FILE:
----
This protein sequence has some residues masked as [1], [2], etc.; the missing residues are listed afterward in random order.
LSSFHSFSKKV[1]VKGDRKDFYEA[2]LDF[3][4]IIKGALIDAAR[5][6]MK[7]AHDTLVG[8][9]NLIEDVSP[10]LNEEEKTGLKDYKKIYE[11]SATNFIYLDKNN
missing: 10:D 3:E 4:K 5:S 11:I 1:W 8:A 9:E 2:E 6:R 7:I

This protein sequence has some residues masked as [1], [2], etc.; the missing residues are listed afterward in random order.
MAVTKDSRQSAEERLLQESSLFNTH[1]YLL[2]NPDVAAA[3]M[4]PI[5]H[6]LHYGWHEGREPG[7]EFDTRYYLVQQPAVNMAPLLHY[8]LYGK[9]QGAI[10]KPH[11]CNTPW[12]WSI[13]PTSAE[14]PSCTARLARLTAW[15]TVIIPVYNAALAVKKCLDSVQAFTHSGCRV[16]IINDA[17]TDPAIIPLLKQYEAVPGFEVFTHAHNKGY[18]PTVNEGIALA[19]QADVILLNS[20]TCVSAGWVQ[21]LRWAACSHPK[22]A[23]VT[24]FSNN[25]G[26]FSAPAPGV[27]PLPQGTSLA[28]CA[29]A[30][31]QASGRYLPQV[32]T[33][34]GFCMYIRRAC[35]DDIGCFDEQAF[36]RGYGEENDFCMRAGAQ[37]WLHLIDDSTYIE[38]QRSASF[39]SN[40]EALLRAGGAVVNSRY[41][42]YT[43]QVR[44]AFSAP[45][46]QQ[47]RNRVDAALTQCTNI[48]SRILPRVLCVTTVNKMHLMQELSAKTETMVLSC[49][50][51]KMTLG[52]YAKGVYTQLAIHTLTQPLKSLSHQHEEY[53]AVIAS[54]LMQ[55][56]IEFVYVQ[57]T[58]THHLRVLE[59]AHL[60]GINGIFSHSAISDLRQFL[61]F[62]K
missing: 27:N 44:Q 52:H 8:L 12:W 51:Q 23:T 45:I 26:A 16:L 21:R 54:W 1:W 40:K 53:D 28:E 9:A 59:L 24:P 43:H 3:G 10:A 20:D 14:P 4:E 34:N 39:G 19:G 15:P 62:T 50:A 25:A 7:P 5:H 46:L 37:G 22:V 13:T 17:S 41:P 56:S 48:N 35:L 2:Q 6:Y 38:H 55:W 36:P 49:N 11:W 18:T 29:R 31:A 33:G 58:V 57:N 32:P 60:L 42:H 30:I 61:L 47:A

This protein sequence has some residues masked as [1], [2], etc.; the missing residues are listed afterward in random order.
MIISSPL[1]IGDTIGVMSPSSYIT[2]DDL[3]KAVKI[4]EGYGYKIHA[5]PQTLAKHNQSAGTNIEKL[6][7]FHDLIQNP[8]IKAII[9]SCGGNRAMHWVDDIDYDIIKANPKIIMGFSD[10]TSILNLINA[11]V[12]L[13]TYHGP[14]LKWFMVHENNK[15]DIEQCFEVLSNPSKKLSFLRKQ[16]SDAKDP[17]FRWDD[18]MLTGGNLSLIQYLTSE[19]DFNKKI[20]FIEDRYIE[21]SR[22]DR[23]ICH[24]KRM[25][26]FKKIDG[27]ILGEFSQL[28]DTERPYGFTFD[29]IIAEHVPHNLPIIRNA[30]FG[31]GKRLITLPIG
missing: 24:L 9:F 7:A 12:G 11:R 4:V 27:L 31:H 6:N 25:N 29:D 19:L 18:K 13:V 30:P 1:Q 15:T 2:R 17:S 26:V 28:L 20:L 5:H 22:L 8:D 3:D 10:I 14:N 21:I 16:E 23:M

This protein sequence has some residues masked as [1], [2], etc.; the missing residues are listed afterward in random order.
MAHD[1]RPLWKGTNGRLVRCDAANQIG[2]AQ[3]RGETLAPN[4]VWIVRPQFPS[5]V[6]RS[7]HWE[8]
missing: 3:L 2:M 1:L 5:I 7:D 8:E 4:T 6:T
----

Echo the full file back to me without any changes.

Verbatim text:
This protein sequence has some residues masked as [1], [2], etc.; the missing residues are listed afterward in random order.
LSSFHSFSKKV[1]VKGDRKDFYEA[2]LDF[3][4]IIKGALIDAAR[5][6]MK[7]AHDTLVG[8][9]NLIEDVSP[10]LNEEEKTGLKDYKKIYE[11]SATNFIYLDKNN
missing: 10:D 3:E 4:K 5:S 11:I 1:W 8:A 9:E 2:E 6:R 7:I

This protein sequence has some residues masked as [1], [2], etc.; the missing residues are listed afterward in random order.
MAVTKDSRQSAEERLLQESSLFNTH[1]YLL[2]NPDVAAA[3]M[4]PI[5]H[6]LHYGWHEGREPG[7]EFDTRYYLVQQPAVNMAPLLHY[8]LYGK[9]QGAI[10]KPH[11]CNTPW[12]WSI[13]PTSAE[14]PSCTARLARLTAW[15]TVIIPVYNAALAVKKCLDSVQAFTHSGCRV[16]IINDA[17]TDPAIIPLLKQYEAVPGFEVFTHAHNKGY[18]PTVNEGIALA[19]QADVILLNS[20]TCVSAGWVQ[21]LRWAACSHPK[22]A[23]VT[24]FSNN[25]G[26]FSAPAPGV[27]PLPQGTSLA[28]CA[29]A[30][31]QASGRYLPQV[32]T[33][34]GFCMYIRRAC[35]DDIGCFDEQAF[36]RGYGEENDFCMRAGAQ[37]WLHLIDDSTYIE[38]QRSASF[39]SN[40]EALLRAGGAVVNSRY[41][42]YT[43]QVR[44]AFSAP[45][46]QQ[47]RNRVDAALTQCTNI[48]SRILPRVLCVTTVNKMHLMQELSAKTETMVLSC[49][50][51]KMTLG[52]YAKGVYTQLAIHTLTQPLKSLSHQHEEY[53]AVIAS[54]LMQ[55][56]IEFVYVQ[57]T[58]THHLRVLE[59]AHL[60]GINGIFSHSAISDLRQFL[61]F[62]K
missing: 27:N 44:Q 52:H 8:L 12:W 51:Q 23:T 45:I 26:A 16:L 21:R 54:W 1:W 40:K 53:D 28:E 9:A 59:L 24:P 43:H 3:G 10:A 20:D 14:P 4:E 34:N 39:G 19:G 15:P 62:T 50:A 25:A 7:P 5:H 46:L 37:G 22:V 13:T 17:S 41:P 56:S 48:N 35:L 2:Q 6:Y 38:H 55:W 36:P 49:N 11:W 18:T 29:R 31:A 33:G 58:V 57:N 32:P 60:L 42:H 30:I 61:L 47:A

This protein sequence has some residues masked as [1], [2], etc.; the missing residues are listed afterward in random order.
MIISSPL[1]IGDTIGVMSPSSYIT[2]DDL[3]KAVKI[4]EGYGYKIHA[5]PQTLAKHNQSAGTNIEKL[6][7]FHDLIQNP[8]IKAII[9]SCGGNRAMHWVDDIDYDIIKANPKIIMGFSD[10]TSILNLINA[11]V[12]L[13]TYHGP[14]LKWFMVHENNK[15]DIEQCFEVLSNPSKKLSFLRKQ[16]SDAKDP[17]FRWDD[18]MLTGGNLSLIQYLTSE[19]DFNKKI[20]FIEDRYIE[21]SR[22]DR[23]ICH[24]KRM[25][26]FKKIDG[27]ILGEFSQL[28]DTERPYGFTFD[29]IIAEHVPHNLPIIRNA[30]FG[31]GKRLITLPIG
missing: 24:L 9:F 7:A 12:G 11:R 4:V 27:L 31:H 6:N 25:N 29:D 19:L 18:K 13:V 30:P 1:Q 15:T 2:R 17:S 26:V 28:L 20:L 5:H 22:L 8:D 3:D 10:I 14:N 21:I 16:E 23:M

This protein sequence has some residues masked as [1], [2], etc.; the missing residues are listed afterward in random order.
MAHD[1]RPLWKGTNGRLVRCDAANQIG[2]AQ[3]RGETLAPN[4]VWIVRPQFPS[5]V[6]RS[7]HWE[8]
missing: 3:L 2:M 1:L 5:I 7:D 8:E 4:T 6:T